NZEDC are specialist clinicians working in the private setting trained in working with anorexia nervosa, bulimia nervosa and binge eating disorder (also known as compulsive overeating). This also includes any disordered eating or dieting/body image related issues and any combination of the above in both adults and adolescents.
NZEDC is proud to host for the first time in New Zealand:
Integrative Cognitive Affective Therapy (ICAT) for Bulimia Nervosawith Stephen Wonderlich Ph.D. and Carol Peterson Ph.D.
Integrative Cognitive Affective Therapy for Bulimia Nervosa (ICAT-BN) has been established as a new evidence based treatment of bulimia nervosa. ICAT-BN has been tested in pilot studies and also in a randomised control trial, in which it was compared to Cognitive Behavior Therapy-Enhanced (CBT-E) and did not differ from CBT-E in its effectiveness.
Presenters will review the model of bulimic psychopathology which underlies ICAT-BN, with a particular emphasis on the momentary emotional correlates of bulimic behavior and their role in precipitating eating disorder psychopathology. The overarching clinical aim of ICAT-BN is to assist patients to enhance their awareness of momentary emotional factors which contribute to their psychopathology and also to identify the processes in their lives which generate periods of emotion dysregulation. Also, ICAT-BN attempts to help patients develop a variety of behaviors to manage urges for bulimic behavior, including promoting normalised eating.
The workshop will be very clinical in content, with an emphasis on reviewing the phases of treatment in ICAT-BN, clinical targets for treatment, and techniques for modifying the target and associated bulimic behavior. The workshop is suitable for all clinicians providing eating disorder treatment.
Dates: Monday 21 and Tuesday 22 October 2019 Cost: $897 incl. GST ($780 + GST) Venue: Quality Hotal Parnell, 10-20 Gladstone Rd, Parnell, Auckland Registration FormICAT Training Flyer
To register and for more information, please contact the NZEDC clinic manager:
Carol B. Peterson, PhD, is an Associate Professor in the Department of Psychiatry at the University of Minnesota and the Chief Training Officer of The Emily Program (an eating disorders treatment program).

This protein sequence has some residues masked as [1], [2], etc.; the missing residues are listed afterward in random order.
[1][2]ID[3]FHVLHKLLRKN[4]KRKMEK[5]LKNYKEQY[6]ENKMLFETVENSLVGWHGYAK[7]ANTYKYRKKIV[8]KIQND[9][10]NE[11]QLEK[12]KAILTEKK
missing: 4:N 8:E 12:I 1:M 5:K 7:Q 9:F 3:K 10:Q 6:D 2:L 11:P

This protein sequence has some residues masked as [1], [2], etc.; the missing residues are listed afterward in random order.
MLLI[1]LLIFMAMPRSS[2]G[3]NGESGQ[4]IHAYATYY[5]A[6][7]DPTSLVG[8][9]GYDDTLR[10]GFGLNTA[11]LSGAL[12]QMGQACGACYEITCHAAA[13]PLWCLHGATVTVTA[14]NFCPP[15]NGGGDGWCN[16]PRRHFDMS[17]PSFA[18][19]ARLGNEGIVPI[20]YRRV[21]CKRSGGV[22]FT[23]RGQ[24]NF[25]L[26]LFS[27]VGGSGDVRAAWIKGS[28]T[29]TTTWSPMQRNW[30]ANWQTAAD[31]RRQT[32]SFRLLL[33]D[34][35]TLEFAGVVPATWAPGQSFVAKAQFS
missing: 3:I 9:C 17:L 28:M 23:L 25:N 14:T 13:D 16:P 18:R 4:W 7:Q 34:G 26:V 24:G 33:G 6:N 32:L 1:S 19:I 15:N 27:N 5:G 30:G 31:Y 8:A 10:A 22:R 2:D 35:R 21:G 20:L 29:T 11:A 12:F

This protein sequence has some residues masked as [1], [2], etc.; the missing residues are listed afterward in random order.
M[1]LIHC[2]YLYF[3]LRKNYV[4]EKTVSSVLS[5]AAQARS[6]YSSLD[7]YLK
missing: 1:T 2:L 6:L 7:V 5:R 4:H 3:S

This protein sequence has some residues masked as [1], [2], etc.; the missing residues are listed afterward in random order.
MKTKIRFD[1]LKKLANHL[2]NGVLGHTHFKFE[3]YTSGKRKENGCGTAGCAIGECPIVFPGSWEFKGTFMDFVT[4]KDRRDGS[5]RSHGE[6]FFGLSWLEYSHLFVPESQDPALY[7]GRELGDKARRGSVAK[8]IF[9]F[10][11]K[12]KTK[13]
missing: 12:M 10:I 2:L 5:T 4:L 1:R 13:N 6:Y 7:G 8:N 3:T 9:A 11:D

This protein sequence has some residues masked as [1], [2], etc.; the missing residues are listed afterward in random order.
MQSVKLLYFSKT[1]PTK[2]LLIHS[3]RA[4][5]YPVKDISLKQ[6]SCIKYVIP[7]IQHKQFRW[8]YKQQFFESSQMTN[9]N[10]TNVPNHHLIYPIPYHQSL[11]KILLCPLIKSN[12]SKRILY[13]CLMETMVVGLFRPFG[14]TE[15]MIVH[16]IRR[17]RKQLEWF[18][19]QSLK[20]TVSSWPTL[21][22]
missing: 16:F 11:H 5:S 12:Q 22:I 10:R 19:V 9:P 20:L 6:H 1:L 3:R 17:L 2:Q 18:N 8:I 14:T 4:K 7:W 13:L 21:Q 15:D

Stephen Wonderlich, Ph.D., is the Chester Fritz Distinguished Professor, University of North Dakota School of Medicine & Health Sciences. He is Co-Director of the Eating Disorder and Weight Management Center at Sanford Health. He serves as Vice President at Sanford Research.
New Zealand Eating Disorders Clinic (NZEDC) is offering an exciting opportunity for a New Zealand Registered Clinical Psychologist to join their team. NZEDC has been established out of dedication to helping people get the best eating disorder treatment possible in the private setting. NZEDC is committed to providing high quality personalised care to maximise chances of recovery.
You will join a multidisciplinary team of highly skilled and experienced clinicians. Clinicians operate their practice in a self employed capacity. NZEDC expects their clinicians to be committed to working at a high standard, providing evidence based treatment for anorexia nervosa, bulimia nervosa, binge eating disorder, and avoidant restrictive food intake disorder (ARFID). NZEDC also offers treatment for a range of comorbid psychological, emotional and relational problems. The role includes provision of assessment and treatment of adolescents (and adults) presenting with an eating disorder. The ideal candidate will be trained and experienced in Family Based Treatment (FBT) and Cognitive Behavioural Therapy (CBT-E) and will have work experience in the field of eating disorders and mental health. You will be supported and expected to engage in professional development opportunities and mentoring provided by NZEDC. Certification in FBT can also be negotiated.
This role is part-time, work hours are flexible and to be negotiated.
The clinic is located in central Auckland in a charming old villa with comfortable treatment facilities.
To apply, please email your CV and a covering letter to Kathrin:email@example.com
This workshop will provide an overview of the current understanding of the role of the neurobiological underpinnings in the development and maintenance of anorexia nervosa with their implications for prognosis and treatment. The workshop will include a brief introduction of the neurobiology of the brain and the application of general neuroscientific principles of learning to the facilitation of therapeutic change. It will explore the effects of eating disorder behaviour and malnutrition on the brain and will highlight the effects of illness duration on neuroprogression and habit formation and the resulting urgency for early and effective intervention. The workshop will explore in depth how these neuroscientific principles can be applied in a practical way to the provision of the current evidence best practice treatments like FBT, CBT-E and MANTRA. The workshop will have interactive components and will allow for ample time of discussion. The workshop is primarily suitable for clinicians familiar with the specialist eating disorder therapies. Some experience in clinical neuroscience will be helpful but is not essential.